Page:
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2/1/2002 | 2 MINUTE READ

Dot Commentary: Smart Technology Shopping, Part 1 - Hardware

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For most people, a recession means saving and cost-cutting.


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For most people, a recession means saving and cost-cutting. But if you’re in the market for new computer equipment, this is an excellent opportunity to upgrade your technology without breaking the bank.

One of the benefits of the economic downturn is that many computer makers are being forced to sell their PCs at dramatically reduced prices. Right now, Dell, Gateway, IBM and others are all offering very capable systems for well under $1,000. In many cases, you may have to be willing to stay slightly behind the cutting edge in order to realize a significant cost savings, but you’ll find that it’s well worth it.

Of course, if you do feel the need to own cutting edge technology, you can expect to pay a premium for it. Just don’t be surprised when you stumble on to a better deal a month or two down the road. One of the problems with new technology is that it becomes obsolete almost the moment it is issued. Last spring, for example, I purchased a new Gateway computer (and peripherals) for home use for approximately $1,200. Now, less than one year later, Gateway is selling the same model with improved peripherals and a faster processor for well under $1,000. There’s no doubt that I got a great deal at a time when I needed a new PC, and my purchase has already paid for itself three times over. But I still cringe when I realize how much the price has come down in just nine months.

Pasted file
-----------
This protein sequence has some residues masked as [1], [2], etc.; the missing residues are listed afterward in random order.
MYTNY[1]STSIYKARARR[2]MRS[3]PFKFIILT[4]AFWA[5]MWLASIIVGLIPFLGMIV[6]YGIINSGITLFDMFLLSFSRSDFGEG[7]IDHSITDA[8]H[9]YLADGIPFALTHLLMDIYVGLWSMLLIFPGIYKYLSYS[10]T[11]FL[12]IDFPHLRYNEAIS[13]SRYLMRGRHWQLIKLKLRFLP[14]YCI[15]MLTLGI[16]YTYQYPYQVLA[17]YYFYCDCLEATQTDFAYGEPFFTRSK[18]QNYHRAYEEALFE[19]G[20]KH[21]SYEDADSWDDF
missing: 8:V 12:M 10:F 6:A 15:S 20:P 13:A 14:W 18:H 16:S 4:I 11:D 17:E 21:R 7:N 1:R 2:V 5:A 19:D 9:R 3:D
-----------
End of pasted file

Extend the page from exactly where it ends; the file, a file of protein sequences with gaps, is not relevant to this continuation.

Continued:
If you aren’t able to pay cash for new equipment, now is also an ideal time to finance a computer purchase. The continued struggling of the economy means that you can anticipate appealing financing offers from computer manufacturers like Gateway, Dell and IBM. These companies may also offer other incentives—such as discounted shipping, free software (which I’ll discuss in more detail next month), or extended customer support—in an effort to earn your business.

New equipment may not be the way to go for everyone. There’s a lot to be said for refurbished or reconditioned equipment, especially if you’re on a tight budget and only using your PC for e-mail, web surfing and word processing. Most of the major computer manufacturers offer refurbished systems, some for as low as $400. Regardless of who you purchase your refurbished computer from, I strongly recommend making sure that the equipment is covered by some type of warranty.

Of course, all of this said, make sure that you are able justify your equipment purchase. In other words, don’t buy the equipment just because it’s inexpensive, especially if money is tight right now. If you aren’t able to forecast a tangible benefit to your computer purchase, you might be better off waiting until you can. If all you’re going to use it for is solitaire, buy a pack of playing cards instead and save yourself $1,000.